Archive for the ‘Standards’ Category
There is a very good description of this process and summary of actions at:
from a UK group, Spotless Interactive.
This is a major issue for developers of learning resources, and this summary provides many good points about planning for accessibility in projects. A subsequent article promises to look at the role of Information Architect in producing accessible websites.
Similar points about project management are made in the OptionKeys accessibility website at:
, especially under “Guidelines: Plan for accessibility” :
Other accessibility information and reviews are also available at Andrew Downie’s Accessibility Blog:
This W3C site :
The W3C WAI has announced a Call for Review of updates to two supporting documents for Web Content Accessibility Guideline (WCAG) 2.0. Note that this is not an update to WCAG 2.0, which is a stable document, see:
The supporting documents (W3C Notes) are very useful and practical documents which are updated periodically to reflect current practices and technologies. These draft updates include addition of techniques to help make PDFs more accessible.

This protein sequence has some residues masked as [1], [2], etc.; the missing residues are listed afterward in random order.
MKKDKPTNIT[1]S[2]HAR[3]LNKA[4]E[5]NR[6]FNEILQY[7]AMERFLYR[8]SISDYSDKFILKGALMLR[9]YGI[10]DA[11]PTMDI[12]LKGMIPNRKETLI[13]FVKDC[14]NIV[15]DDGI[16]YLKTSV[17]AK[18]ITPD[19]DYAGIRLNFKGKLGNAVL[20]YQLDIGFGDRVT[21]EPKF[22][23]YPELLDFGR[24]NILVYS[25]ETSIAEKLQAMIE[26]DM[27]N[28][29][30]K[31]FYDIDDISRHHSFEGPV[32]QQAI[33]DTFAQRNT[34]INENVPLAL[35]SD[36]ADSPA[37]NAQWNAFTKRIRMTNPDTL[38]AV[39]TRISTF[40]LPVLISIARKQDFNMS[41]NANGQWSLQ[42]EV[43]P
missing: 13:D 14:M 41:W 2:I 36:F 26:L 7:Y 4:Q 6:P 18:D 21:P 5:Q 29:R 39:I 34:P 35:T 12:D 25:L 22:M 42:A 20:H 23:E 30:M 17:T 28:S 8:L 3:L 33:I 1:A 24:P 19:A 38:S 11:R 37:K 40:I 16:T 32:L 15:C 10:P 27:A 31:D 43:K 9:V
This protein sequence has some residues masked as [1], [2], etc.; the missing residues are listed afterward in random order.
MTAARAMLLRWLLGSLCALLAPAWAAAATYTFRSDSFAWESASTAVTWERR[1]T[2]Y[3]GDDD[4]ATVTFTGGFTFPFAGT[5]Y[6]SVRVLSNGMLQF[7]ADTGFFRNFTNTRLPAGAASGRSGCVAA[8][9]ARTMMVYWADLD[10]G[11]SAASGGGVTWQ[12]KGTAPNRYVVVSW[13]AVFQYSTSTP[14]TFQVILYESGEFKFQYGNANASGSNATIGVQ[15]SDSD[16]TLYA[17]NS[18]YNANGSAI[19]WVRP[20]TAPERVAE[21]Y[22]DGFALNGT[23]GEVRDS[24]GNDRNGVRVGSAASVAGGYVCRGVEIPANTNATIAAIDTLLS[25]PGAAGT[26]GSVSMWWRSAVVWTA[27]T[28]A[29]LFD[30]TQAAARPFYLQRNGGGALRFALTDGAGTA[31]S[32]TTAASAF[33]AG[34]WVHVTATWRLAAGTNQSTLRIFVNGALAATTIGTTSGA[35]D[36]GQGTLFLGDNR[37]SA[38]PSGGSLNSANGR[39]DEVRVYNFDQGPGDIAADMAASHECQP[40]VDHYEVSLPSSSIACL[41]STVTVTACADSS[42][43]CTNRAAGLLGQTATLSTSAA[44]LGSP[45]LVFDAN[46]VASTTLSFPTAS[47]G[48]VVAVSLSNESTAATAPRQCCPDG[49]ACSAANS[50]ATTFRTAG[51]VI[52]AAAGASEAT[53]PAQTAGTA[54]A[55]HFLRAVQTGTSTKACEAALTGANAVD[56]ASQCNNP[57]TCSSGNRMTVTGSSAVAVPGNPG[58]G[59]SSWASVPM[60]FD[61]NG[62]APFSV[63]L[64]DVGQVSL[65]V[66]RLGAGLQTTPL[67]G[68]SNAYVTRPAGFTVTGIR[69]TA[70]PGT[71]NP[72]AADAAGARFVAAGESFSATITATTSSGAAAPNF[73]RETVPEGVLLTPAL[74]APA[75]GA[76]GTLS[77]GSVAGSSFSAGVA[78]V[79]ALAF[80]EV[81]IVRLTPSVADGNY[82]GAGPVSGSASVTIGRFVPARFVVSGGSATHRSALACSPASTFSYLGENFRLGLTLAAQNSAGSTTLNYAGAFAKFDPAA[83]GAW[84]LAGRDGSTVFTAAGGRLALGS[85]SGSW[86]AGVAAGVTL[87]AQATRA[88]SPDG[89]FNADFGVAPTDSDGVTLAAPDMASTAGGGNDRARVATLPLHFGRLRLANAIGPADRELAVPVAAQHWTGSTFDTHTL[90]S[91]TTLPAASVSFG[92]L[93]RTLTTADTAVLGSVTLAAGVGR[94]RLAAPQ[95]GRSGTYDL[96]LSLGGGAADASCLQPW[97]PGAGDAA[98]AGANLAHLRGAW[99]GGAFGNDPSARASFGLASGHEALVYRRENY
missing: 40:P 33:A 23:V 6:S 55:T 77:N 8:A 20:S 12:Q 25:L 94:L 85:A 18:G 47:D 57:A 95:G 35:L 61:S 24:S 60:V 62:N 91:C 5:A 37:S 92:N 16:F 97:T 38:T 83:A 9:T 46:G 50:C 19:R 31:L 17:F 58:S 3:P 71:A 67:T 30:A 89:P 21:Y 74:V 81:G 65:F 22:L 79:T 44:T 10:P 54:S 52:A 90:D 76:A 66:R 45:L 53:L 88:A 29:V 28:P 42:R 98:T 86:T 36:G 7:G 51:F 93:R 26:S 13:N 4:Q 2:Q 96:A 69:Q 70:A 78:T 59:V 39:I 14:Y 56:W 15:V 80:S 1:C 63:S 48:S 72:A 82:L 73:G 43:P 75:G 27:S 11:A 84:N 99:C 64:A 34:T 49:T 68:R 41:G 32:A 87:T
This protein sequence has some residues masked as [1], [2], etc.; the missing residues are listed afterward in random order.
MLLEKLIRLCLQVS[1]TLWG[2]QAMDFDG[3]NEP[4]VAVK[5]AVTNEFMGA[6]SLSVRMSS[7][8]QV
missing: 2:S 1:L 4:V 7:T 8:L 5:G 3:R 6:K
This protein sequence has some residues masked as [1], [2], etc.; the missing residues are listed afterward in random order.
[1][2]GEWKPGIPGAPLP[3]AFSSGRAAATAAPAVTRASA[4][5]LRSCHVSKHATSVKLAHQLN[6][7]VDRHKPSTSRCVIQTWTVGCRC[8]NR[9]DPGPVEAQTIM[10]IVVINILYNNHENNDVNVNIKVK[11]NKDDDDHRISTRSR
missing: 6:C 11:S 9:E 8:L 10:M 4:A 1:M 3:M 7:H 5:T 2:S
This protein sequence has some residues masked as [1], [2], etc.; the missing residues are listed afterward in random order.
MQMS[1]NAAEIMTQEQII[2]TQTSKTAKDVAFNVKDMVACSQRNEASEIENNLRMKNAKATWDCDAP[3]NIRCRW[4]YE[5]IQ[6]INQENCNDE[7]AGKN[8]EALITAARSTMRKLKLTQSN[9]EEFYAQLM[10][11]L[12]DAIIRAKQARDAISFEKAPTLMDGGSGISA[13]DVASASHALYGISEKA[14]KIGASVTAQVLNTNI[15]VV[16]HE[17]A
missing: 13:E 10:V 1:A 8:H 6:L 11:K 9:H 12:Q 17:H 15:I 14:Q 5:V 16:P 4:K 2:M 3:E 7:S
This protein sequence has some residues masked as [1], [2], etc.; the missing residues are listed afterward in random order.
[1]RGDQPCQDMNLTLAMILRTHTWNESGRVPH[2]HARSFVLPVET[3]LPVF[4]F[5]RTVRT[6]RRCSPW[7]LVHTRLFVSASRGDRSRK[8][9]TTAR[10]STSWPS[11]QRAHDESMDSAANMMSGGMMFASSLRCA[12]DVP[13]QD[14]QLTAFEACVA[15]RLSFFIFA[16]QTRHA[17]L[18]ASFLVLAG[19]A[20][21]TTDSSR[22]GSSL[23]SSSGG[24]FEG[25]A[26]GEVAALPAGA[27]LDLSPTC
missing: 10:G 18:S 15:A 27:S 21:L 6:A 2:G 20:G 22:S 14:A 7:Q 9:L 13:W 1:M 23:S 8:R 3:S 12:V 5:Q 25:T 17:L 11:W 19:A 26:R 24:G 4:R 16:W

The draft updates are available for review as Editors’ Drafts, and the changes are highlighted in tracked-changed versions at:
• Techniques for WCAG 2.0 Editors’ Draft :
• Understanding WCAG 2.0 Editors’ Draft :
If you are interested in this topic see also an item about PDFs on the Accessibility blog by Andrew Downie at:
This report Mobile Touch: a guide to implementing e-learning in your organisation is available at
It is aimed at Vocational Education trainers, but also has generic standards information. It includes best practice recommendations and technical considerations. Useful standards information includes HTML5, and its improved mobile video format (p16). Issues discussed include screen size for mobiles; various mobile browsers and operating systems.
The report appears to have been completed in late 2010, but content and links are still relevant.
This paper [PDF 5p] from Link Affiliates describes how ‘technical standards enable an education delivery scenario that would not have been possible a few years ago’. The paper provides examples of how Australian involvement in technical standards has been directly beneficial to Australian education initiatives. The paper comes from a DEEWR-funded ‘Technical Standards for Digital Education’ project which reported earlier in 2010. Irvin Flack and Evan Bailey were among the representatives from CLI.